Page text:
Is Big Oil really serious about renewables?

On Chevron’s website there is a green mission statement.

Alongside a video featuring some earnest-looking members of the public and Chevron employees talking about the importance of renewables, the statement says this: “It’s time oil companies get behind the development of renewable energies.”

Elsewhere on the same page the company boasts that its own investment in geothermal, biofuels and solar is to the tune of millions of dollars.

Chevron is not the only oil company making a big deal about its green portfolio. BP has been using the tagline “Beyond Petroleum” for years now.

Nor does a quick review of the numbers quite undermine both companies claims.

According to figures released recently by the American Petroleum Institute (API), a trade group, Big Oil is the biggest investor in the race to create green fuels.

The API says that in the last decade the industry has put $71 billion into zero- and low-emission and renewable energy technologies. In contrast, the U.S. government has spent about $43 billion on similar efforts over the same period.

BP, for example, spent $1.6 billion last year to construct wind farms in Pennsylvania and Kansas, joining the 11 wind power plants it has already constructed. Chevron, meanwhile, recently opened a 29-megawatt thermal solar-to-steam facility at one of its oldest oil fields in California’s San Joaquin Valley, which will increase crude oil production at the site.

However, everything is relative, and delve beneath the surface and it becomes clear that Big Oil’s relationship to renewables is far more complex than the bold taglines and mission statements might imply.

For a start, most of the $71 billion figure touted by the API went toward making oil companies’ existing fossil-fuel business more environmentally friendly. Only $9 billion went toward renewable energy investment. And even if all that money had been sunk into renewable technology it would still only be a drop in the ocean compared to what Big Oil spends on its core business.

To take the example of BP again: the $1.6 billion it spent on wind projects needs to be balanced against the $14 billion the company intends to spend on oil and gas exploration in the North Sea — only one of its many projects around the globe.

Between 2004 and 2009 Shell spent $1.7 billion on alternative projects. That amount is dwarfed by the $87 billion it spent over the same period on its oil and gas projects around the world.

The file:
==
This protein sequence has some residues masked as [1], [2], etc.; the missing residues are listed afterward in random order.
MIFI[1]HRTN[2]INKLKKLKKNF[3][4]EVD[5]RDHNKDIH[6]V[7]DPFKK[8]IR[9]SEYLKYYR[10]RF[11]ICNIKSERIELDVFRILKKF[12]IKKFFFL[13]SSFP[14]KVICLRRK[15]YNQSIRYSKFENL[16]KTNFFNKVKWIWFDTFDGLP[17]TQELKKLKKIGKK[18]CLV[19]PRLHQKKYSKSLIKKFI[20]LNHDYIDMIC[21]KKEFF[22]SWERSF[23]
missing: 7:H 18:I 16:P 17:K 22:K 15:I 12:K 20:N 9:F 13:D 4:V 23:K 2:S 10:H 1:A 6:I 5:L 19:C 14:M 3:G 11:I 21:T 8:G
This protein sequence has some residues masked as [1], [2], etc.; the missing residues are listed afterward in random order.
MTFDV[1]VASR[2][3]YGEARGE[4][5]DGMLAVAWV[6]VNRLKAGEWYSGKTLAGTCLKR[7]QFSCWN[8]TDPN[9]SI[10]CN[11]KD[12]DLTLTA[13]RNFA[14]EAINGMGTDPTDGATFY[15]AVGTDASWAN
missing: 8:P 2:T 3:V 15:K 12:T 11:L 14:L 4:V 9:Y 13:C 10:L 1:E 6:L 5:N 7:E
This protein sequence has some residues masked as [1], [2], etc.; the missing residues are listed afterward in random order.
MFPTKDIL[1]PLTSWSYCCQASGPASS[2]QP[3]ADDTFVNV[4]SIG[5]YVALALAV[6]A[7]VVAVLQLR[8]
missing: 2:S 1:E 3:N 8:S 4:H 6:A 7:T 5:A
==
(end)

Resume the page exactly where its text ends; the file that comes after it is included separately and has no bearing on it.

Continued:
When you consider that the top 15 oil and gas companies have a market capitalization of $1.9 trillion it’s clear that the $71 billion over 10 years which we started with begins to look less and less impressive.

Of course, Big Oil would argue with some justification that this also is a reflection of market realities. The vast majority of the world’s energy needs are still supplied by fossil fuels and in spite of the incredible leaps and bounds made by cleantech in the last two decades renewables remain a niche industry and, some would argue, unproven as a major power source for the future.

This view was best summed up by Rex W. Tillerson, the CEO of Exxon Mobil, who noted following the election of Barack Obama in 2008 that nothing had really changed.

“We don’t oppose alternative energy sources and the development of those,” Tillerson said at the time. “But to hang the future of the country’s energy on those alternatives alone belies reality of their size and scale.”

In truth, most of the impetus for clean energy development has come from other sources than Big Oil, which has rarely strayed much from the concerns of the balance sheet.

For example, the large-scale push into biofuels by most of the major oil companies in recent years must be seen in the light of the Energy Independence and Security Act, which President Bush signed into law in 2007 and which requires the country to work toward the production of 36 billion gallons of renewable fuels by 2022. As well in the context of Obama’s green energy push and commitments made by the U.S. military to get half of its power from clean energy sources by 2020.

“All of our alternative energy businesses are businesses,” Katrina Landis, the CEO of BP’s alternative energy division, told Forbes recently. “We have to compete for investment dollars with all the hydrocarbon resources within BP.”

In fact, oil companies have not just remained passive observers to the renewables revolution, waiting to jump on the bandwagon when there’s money to be made. At times they have actively tried to undermine efforts to deploy more cleantech.

For example, Chevron’s claims to be behind renewables are rather undermined by the fact that the company and its subsidiaries spent $2.1 million in lobbying the California state legislature last year over new laws requiring utilities to get a third of their power from alternative energy sources by the end of the decade.

Despite this, within the oil industry there seems to be a growing understanding that renewables will play a significant role in the world’s future energy needs. Oil supplies are dying out and unless they want to die out with them, oil companies must diversify their portfolio.

However, many oil executives remain skeptical that renewables can fill the energy gap and, at least for now, they may have a point.

The world consumes around 85 million barrels of oil a day. According to a university study, to produce the equivalent amount of ethanol would require six times all the arable land in the U.S. and 75 percent of the world’s cultivated land.

“Many of these companies see the world is changing,” Daniel Yergin, a historian of the industry, told the New York Times. “But the challenge for a very large company is to get critical scale. People tend to forget the scale of the energy business.”

Paul Willis, EarthTechling